Robotics Thesis Proposal

  • Ph.D. Student
  • Robotics Institute
  • Carnegie Mellon University
Thesis Proposals

Safe, Efficient Data Gathering in Physical Spaces

Reliable and efficient acquisition of data from physical spaces will have countless applications in industry, policy and defense. The capability of gaining information at different scales makes Micro-Aerial Vehicles (MAVs) excellent for aforementioned applications. However, reasoning about information gathering at multiple resolution is NP-Hard and the state of the art methods are too slow to present an approximate solution online. Moreover, a robust data gathering system needs to reason about multi-resolution nature of information gathering while being safe, and cognizant of its sensory and battery limitations.

This thesis addresses three key aspects of enabling safe, efficient, multi-resolution data gathering: online budgeted multi-resolution informative path planning (IPP), guaranteeing safety and, optimization of sensing bandwidth for implicit and explicit data gathering requirements.

Firstly, we present an online navigation algorithm to guarantee the safety of the robot through an Emergency Maneuver Library (EML). We discuss an efficient method to construct EML while exploiting vehicle's dynamics capabilities. We then present an information gathering approach that optimizes the sensory actions to ensure vehicle safety and gain information relevant for mission progress. We validate these methods by deploying them on-board a full scale helicopter, demonstrating significant performance increase. We address the IPP problem through Randomized Anytime Orienteering (RAOr), an anytime, asymptotically near-optimal algorithm, that enables the planning for information gathering online.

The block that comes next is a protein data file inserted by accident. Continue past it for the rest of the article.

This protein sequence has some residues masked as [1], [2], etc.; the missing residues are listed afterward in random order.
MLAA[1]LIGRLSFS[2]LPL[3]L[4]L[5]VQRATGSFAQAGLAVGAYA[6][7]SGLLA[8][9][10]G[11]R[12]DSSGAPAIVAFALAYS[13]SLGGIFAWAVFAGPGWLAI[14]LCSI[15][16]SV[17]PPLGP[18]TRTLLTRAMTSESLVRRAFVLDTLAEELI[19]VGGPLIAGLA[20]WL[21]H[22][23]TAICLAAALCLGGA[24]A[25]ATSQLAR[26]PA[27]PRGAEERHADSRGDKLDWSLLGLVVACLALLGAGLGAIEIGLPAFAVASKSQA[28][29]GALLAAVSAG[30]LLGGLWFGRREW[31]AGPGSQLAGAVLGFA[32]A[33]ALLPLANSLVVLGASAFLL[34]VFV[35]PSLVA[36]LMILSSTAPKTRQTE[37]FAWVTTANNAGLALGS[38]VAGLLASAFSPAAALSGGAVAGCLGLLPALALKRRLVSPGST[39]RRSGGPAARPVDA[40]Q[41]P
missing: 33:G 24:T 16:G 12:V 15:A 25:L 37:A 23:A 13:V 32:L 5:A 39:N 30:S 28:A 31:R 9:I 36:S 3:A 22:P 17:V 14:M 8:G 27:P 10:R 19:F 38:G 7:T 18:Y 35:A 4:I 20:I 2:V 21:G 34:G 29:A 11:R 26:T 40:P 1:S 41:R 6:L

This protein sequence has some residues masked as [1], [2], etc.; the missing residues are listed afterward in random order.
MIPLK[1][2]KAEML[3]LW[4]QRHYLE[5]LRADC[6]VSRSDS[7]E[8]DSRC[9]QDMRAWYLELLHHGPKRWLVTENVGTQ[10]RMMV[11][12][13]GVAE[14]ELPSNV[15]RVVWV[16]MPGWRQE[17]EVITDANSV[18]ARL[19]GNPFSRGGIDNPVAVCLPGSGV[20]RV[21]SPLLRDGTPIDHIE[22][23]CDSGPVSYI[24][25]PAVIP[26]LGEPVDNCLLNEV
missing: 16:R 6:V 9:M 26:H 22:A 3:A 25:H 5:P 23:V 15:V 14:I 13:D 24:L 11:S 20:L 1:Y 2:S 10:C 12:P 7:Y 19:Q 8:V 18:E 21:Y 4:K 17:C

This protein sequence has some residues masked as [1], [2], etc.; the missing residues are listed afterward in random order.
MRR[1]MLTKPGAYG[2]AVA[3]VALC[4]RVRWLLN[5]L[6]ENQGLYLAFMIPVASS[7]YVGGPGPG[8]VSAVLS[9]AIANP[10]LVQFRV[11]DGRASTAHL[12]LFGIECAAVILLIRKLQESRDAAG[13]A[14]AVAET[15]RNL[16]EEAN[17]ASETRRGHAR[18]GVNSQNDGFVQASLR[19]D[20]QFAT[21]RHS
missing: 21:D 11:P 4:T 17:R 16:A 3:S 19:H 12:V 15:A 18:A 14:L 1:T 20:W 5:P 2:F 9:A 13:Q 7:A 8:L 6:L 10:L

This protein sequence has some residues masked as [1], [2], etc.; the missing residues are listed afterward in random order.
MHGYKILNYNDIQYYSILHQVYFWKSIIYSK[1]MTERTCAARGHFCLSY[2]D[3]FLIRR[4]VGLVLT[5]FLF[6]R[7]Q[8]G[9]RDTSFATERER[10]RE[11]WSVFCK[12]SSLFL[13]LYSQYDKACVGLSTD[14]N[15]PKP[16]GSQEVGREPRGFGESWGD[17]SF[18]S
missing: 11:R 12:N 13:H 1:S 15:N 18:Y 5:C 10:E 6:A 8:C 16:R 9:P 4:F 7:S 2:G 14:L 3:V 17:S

We will focus our future work on three sub-problems that will lead to a safe, efficient data gathering framework. The first is developing a receding horizon planner that enables the vehicle to stay safe while maximizing the information gathered, through embedding safety constraint and information theoretic reward functions in sampling based planning framework. The second is learning a set of heuristics to enable faster multi-resolution informative path planning through RAOr. The third is to use the safe data gathering framework to improve vehicle's long-term performance through improving its assumptions about the environment.

We will evaluate the performance of our information gathering framework on an autonomous MAV. We expect that our framework will enable long term deployment of autonomous multi-resolution data gathering systems, while guaranteeing their safety, enabling MAVs to realize their potential as efficient data gatherers.

Thesis Committee:
Sebastian Scherer (Chair)
William (Red) L. Whittaker
David Wettergreen
Kostas Alexis (University of Nevada, Reno)

Copy of Proposal Document

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